9. Views on proposed Standard 6: And where my liberty is restricted by law
Question 8: To what extent do you think this Standard describes what people should expect to experience from health, care and social work services?
9.1 373 (85%) respondents to the full consultation and 47 (80%) respondents to the easy-read consultation answered this question.
9.2 Table 8 in Annex 1 shows views by category of respondent to the full consultation. Table 9.1 below summarises these views.
Table 9.1: Views on the extent to which Standard 6 describes what people should expect to experience from health, care and social work services: full consultation
| View || No. of respondents || % of all respondents* |
| Strongly agree || 136 || 36 |
| Agree || 153 || 41 |
| Neither agree nor disagree || 65 || 17 |
| Disagree || 19 || 5 |
| Total respondents || 373 || 100 |
*Percentages may not total 100% exactly due to rounding.
9.3 77% of those who provided a view strongly agreed or agreed that Standard 6 describes what people should expect to experience from health, care and social work services. Individual respondents expressed stronger support than organisations with 36% of the former, compared with 28% of the latter, strongly agreeing with the statement. Relatively few (5%) respondents disagreed.
9.4 All of the Early Years and Childcare Services respondents who expressed a view strongly agreed or agreed that Standard 6 describes what people should expect to experience from health, are and social work services; the two statutory bodies who provided a view disagreed. Other categories of respondent were more mixed in views.
9.5 Views of those responding to the easy-read version of the consultation are summarised in Table 9.2 below.
Table 9.2: Views on the extent to which Standard 6 describes what people should expect to experience from health, care and social work services: easy-read consultation
| View || No. of respondents || % of all respondents |
| Yes, agree with this standard || 42 || 89 |
| Mixed - some agree; some agree a bit; some disagree (reflecting group views) || 1 || 2 |
| Agree a bit with this standard || 4 || 9 |
| No - disagree with this standard || 0 || 0 |
| Total respondents || 47 || 100 |
9.6 All but one respondent who answered this question in the easy-read version of the consultation agreed a bit or agreed fully with Standard 5.
General views in favour of Standard 6
9.7 A few respondents expressed general views in support of Standard 6. What was perceived to be its strong focus on human rights was particularly welcomed as a basis for assisting in balancing issues of risks, whilst ensuring individual rights are respected.
9.8 Respondents considered that the Standard captured the role which restrictions play in ensuring security and wellbeing of the individual, underpinned by compassion, dignity and respect.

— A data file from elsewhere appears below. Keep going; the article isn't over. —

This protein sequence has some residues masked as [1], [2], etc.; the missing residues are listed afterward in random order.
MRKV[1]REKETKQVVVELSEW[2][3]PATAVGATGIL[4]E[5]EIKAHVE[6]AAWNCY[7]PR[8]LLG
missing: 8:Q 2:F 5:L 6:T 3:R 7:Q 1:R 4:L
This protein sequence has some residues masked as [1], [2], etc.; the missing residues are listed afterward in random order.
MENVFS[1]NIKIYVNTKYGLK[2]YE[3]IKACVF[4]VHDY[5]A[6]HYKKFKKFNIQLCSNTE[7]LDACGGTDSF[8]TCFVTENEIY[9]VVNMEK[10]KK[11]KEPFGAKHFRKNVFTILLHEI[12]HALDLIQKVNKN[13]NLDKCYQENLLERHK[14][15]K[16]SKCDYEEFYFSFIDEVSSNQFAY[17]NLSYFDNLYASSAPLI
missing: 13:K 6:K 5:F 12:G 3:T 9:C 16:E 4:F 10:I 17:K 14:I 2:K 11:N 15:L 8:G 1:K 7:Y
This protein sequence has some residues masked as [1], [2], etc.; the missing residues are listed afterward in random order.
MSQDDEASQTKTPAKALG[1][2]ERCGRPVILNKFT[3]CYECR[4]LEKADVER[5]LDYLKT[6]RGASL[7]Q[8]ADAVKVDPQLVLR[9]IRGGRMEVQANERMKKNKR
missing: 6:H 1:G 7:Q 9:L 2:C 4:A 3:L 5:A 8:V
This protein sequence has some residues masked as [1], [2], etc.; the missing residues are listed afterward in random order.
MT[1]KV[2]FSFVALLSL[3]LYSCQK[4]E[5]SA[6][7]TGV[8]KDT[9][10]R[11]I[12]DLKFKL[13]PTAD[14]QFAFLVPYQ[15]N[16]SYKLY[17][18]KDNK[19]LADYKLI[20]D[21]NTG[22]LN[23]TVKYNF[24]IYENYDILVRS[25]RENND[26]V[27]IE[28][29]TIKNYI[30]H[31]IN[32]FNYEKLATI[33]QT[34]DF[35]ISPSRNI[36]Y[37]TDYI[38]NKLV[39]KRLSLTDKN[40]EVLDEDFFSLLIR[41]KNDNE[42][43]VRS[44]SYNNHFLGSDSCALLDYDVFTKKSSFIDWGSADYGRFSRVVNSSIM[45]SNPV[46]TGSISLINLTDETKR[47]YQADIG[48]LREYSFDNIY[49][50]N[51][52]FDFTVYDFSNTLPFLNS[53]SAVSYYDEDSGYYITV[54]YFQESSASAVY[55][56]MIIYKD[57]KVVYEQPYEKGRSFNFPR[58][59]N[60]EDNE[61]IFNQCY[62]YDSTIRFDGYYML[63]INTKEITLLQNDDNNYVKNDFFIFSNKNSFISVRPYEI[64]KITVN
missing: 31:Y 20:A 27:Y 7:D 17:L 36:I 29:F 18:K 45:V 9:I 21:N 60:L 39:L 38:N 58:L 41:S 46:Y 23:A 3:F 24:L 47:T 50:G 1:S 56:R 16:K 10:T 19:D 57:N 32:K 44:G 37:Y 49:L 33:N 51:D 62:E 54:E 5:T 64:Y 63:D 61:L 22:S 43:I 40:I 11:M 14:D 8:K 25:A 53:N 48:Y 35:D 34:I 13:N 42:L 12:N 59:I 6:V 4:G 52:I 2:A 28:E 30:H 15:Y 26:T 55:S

Broad concerns about Standard 6
9.9 The most common concern regarding Standard 6 was over the words "by law" in the Standard heading. A recurring view was that the Standard should apply to settings where liberty is restricted but not only on account of law, but due to other factors, such as safety and security of the individual. Respondents considered that the current wording is too narrow in focus, and should be amended to ensure wider applicability to settings such as mental health secure facilities. Alternative wording was suggested such as "And where my independence, choice or control is restricted", or simply, "And where my liberty is restricted".
9.10 Questions were raised over why this Standard does not include one of the key Principles, "Responsive care and support", with respondents suggesting that the reason for this should be made explicit.
9.11 There were some mixed views on whether the Standard should be separate, as a stand-alone, or mainstreamed into the other Standards. A key argument in favour of mainstreaming was that human rights should underpin all care provision rather than be associated only with settings where liberty is restricted by law. Others, however, welcomed the prominence given to human rights issues in a dedicated Standard.
9.12 A few respondents expressed concern that the Standard did not appear to reference wider, relevant legislative contexts such as mental health legislation, and requested reassurance of compatibility and alignment.
9.13 A recurring theme was that the Standard merited more discussion, consultation and detail to give it greater depth and relevance.
Summary of comments relating to each descriptive statement
9.14 More detailed comments were made relating to individual descriptive statements and are summarised in Annex 2, Table 6.
Views on omissions from the Standard
9.15 The main omissions suggested were:
- Explicit reference to recording and reviewing actions taken in the context of deploying restraint and sanctions.
- Right to independent advocacy.
- Right to access healthcare such as specialist dental care; optician.
- Rights of staff to be protected from harm.
- Requirements of staff to be fully aware of the law and understand the circumstances in which restraint is valid.
- Clarity on whether the Standard applies equally to children, young people, and older adults.
- How to deal with conflict in views and consent amongst family/individual/care providers.
- Providing for transitions between restricted liberty and liberty. Joined-up care.
- Maintaining and building relationships with family, friends and the wider community.
- In the specific context of restricted liberty, ensuring that communications' challenges are addressed and support is provided (e.g. deaf prisoners; people whose first language is not English).